The Kimberley Process forum was established in 2000 following a public debate as to whether the diamond trade funded conflicts in certain countries. Bloody civil wars that took place in Sierra Leone and Angola were linked to a battle for control of these countries’ diamond mines. The natural resources of these countries, including diamonds, were used by rebel groups to buy weapons; therefore, trade in these diamonds was defined as the “blood diamond” trade or “conflict diamond” trade. A civil war also took place in the DRC (Democratic Republic of the Congo), where diamonds were labeled as “conflict diamonds”.
The Blood Diamond Issue
The blood diamond issue underwent a public debate, and the United Nations, with the assistance of non-governmental organizations that examined the issue of conflict diamonds, claimed that the trade in conflict diamonds encouraged wars in African states. The United Nations Security Council imposed decisions 1173 and 1176, imposing sanctions on trade in blood diamonds from Angola.
Even though the trade in conflict diamonds represented a small fraction of the global diamond trade (around4%), it did damage the reputation of the global diamond industry. The diamond sector did not want to garner a negative reputation like the fur trade did.
The African Initiative
South Africa, Botswana and Namibia, African countries where there were no civil wars and where the diamond trade was legal, sought to protect their legitimate trade in diamonds.
These countries initiated a conference, inviting non-governmental organizations as well as representatives of the diamond sector. They focused on how to deal with the problems of conflict diamonds. The first such forum took place in the town of Kimberley in South Africa, hence the name the Kimberley Process.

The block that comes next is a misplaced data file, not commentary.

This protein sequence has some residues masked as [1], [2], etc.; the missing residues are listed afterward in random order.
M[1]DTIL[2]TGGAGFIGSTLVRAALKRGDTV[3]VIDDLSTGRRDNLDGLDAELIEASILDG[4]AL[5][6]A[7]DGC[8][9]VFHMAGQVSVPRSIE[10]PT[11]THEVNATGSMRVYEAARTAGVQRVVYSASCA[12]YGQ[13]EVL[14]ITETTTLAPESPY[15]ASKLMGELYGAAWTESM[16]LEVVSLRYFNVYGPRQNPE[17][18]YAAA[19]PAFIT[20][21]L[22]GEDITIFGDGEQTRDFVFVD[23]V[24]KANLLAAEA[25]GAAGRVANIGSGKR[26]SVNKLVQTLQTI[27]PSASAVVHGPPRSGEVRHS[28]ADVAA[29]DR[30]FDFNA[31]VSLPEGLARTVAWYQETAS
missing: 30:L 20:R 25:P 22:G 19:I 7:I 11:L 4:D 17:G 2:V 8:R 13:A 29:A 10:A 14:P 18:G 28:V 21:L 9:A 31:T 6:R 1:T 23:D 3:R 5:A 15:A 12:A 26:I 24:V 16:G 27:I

Over the years, the forum established follow-up procedures, documentation and control over the transport of rough diamonds in the world. The forum set up the Kimberley Process Certification Scheme (KPCS), which requires all rough diamond imports and exports to be accompanied by a formal certificate of the exporting country.
The list of countries participating in the Kimberley Process is published at the KP website. Countries not complying with the required conditions are suspended from the scheme, and diamond trading with these countries is prohibited.
The Kimberley Process Forum
The Kimberley Process went into effect on January 1, 2003, and Israel was the first country to issue a certificate. The Kimberley Process forum meets every year in a different country, and discusses issues related to strengthening and updating the controls over conflict diamonds. In 2010, Israel held the position of Chair of the Kimberley Process, and hosted the Kimberley Process conferences.